- Scaling DRAM Technology To 16nm And Beyond: DRAM memory technology is used in virtually all electronic systems because of its speed and density. DRAM memory comprises arrays of capacitor-transistor pairs which store data as electrical charge in the capacitor; the presence of charge indicates "1" and its absence "0." Manipulation of these digits is the basis of computer programming. It’s difficult to scale DRAM to the 16nm generation and beyond because of space limitations which make it hard to pack enough capacitance within the pitch. Imec researchers used an atomic layer deposition (ALD) process to pattern and build a novel 11nm pillar-shaped capacitor using new dielectric materials (SrTiO3, or STO). By tailoring the material properties of the capacitor and the SrRuO3 (SRO) epitaxial template on which it was grown, the researchers achieved a very high dielectric constant (k~118) and low electrical leakage (10-7 A/cm2 at ±1V). This means that pillar-shaped capacitors can be used instead of existing cup-shaped capacitors, without paying too great a penalty in terms of reduced data-storage capability. These results make the STO capacitors suitable for continued scaling for 16nm and smaller DRAMs. (Paper #2.7, "High-Performance (EOT<0.4nm, Jg~10-7 A/cm2) ALD-Deposited Ru/SrTiO3 Stack for Next-Generation DRAM Pillar Capacitor," M. Popovici et al, Imec)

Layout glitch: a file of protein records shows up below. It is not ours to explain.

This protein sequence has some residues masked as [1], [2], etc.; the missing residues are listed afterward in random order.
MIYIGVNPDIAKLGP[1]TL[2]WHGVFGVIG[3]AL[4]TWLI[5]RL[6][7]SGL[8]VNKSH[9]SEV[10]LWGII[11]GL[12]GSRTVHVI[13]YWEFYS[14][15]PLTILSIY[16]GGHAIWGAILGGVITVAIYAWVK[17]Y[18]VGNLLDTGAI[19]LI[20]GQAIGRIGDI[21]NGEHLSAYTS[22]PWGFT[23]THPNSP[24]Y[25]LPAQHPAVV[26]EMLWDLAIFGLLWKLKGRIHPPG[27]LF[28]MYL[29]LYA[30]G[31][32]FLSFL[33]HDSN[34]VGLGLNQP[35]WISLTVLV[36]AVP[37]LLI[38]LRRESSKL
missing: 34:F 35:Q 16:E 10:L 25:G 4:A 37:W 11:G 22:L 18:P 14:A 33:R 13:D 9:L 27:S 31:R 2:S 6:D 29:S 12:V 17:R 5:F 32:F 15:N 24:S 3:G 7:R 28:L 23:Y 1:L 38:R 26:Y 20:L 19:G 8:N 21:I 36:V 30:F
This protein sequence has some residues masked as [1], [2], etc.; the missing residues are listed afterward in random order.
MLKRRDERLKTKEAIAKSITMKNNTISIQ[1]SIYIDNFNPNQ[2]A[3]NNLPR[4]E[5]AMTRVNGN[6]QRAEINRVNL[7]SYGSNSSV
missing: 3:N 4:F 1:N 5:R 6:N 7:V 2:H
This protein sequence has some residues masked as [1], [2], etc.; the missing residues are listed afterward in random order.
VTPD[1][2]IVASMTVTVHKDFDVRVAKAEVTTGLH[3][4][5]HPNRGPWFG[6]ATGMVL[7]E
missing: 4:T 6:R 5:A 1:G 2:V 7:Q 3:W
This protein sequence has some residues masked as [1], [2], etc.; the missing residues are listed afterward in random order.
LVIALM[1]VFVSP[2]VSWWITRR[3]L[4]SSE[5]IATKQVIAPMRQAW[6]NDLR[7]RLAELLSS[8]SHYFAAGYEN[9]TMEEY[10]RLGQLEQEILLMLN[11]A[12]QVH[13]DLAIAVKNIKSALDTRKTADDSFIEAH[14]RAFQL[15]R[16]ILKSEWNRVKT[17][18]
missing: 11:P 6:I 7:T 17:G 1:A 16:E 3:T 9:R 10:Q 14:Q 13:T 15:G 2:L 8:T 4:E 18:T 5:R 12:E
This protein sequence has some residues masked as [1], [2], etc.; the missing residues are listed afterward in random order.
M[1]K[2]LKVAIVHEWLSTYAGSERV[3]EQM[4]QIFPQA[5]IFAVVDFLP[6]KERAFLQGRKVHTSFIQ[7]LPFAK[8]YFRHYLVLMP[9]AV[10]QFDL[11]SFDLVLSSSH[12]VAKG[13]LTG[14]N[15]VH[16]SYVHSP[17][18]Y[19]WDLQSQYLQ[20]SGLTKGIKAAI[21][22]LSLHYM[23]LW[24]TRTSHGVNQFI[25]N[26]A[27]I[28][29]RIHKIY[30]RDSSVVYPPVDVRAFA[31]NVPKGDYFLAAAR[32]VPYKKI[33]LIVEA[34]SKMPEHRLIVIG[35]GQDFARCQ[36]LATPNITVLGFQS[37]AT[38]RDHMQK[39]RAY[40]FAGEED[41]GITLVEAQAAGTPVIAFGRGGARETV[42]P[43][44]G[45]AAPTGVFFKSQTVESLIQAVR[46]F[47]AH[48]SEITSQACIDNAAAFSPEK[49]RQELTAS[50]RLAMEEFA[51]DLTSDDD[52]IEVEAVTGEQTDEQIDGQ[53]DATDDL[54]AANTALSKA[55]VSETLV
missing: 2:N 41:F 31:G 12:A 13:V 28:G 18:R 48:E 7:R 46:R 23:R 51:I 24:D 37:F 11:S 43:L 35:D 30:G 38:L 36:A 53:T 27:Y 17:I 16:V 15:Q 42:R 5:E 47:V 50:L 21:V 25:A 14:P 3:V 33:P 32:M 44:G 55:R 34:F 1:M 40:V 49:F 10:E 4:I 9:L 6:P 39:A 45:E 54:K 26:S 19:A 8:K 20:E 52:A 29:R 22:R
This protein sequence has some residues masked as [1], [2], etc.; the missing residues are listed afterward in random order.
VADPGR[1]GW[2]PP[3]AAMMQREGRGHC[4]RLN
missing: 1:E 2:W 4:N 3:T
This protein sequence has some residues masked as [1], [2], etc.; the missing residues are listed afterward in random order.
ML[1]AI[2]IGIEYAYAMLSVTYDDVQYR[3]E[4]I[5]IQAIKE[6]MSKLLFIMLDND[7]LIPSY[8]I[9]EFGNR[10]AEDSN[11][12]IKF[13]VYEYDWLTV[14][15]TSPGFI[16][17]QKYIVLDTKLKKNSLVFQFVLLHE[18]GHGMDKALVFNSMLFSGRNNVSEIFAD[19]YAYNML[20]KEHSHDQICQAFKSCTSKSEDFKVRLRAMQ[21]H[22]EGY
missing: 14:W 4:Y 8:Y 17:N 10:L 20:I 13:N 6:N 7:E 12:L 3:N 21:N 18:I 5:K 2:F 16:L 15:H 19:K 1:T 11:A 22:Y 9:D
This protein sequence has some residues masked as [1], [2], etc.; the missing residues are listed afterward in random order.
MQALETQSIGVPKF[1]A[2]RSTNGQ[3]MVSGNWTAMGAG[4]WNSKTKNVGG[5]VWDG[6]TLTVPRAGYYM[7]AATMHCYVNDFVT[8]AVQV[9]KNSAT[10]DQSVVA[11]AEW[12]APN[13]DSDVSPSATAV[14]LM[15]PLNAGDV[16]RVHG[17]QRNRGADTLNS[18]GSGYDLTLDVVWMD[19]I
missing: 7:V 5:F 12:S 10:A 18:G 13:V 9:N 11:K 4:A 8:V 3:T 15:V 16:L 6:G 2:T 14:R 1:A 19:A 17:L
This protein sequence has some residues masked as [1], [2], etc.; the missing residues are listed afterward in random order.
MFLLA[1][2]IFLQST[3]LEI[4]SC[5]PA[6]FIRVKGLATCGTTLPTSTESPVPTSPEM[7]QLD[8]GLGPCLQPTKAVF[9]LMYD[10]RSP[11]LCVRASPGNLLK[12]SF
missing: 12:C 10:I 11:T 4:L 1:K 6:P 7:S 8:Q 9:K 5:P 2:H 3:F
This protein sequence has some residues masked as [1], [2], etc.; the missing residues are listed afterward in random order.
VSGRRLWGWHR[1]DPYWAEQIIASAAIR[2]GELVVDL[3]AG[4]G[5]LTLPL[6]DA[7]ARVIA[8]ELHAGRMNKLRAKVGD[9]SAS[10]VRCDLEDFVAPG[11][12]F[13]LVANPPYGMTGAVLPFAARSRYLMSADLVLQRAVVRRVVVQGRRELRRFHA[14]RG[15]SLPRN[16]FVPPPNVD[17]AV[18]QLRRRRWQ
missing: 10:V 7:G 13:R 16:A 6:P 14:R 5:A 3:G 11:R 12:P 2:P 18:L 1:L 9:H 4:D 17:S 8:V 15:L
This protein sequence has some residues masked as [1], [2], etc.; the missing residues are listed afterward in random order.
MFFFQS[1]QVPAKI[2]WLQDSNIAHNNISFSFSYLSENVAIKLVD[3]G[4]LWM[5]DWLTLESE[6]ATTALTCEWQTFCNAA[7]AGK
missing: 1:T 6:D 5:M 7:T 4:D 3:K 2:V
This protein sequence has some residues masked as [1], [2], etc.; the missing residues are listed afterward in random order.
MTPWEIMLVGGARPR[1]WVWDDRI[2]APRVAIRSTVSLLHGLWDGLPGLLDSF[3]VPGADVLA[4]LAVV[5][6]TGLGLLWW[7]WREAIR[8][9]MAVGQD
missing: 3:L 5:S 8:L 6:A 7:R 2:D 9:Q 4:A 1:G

The 2018 IEDM will also feature special Focus Sessions on the following topics:
- Quantum Computing Devices– Quantum computing will enable new types of algorithms to tackle problems in areas from materials science to medicine to artificial intelligence. Starting from an applications perspective, IEDM attendees will hear about different approaches to address fundamental questions at the device level; progress achieved so far; and next steps.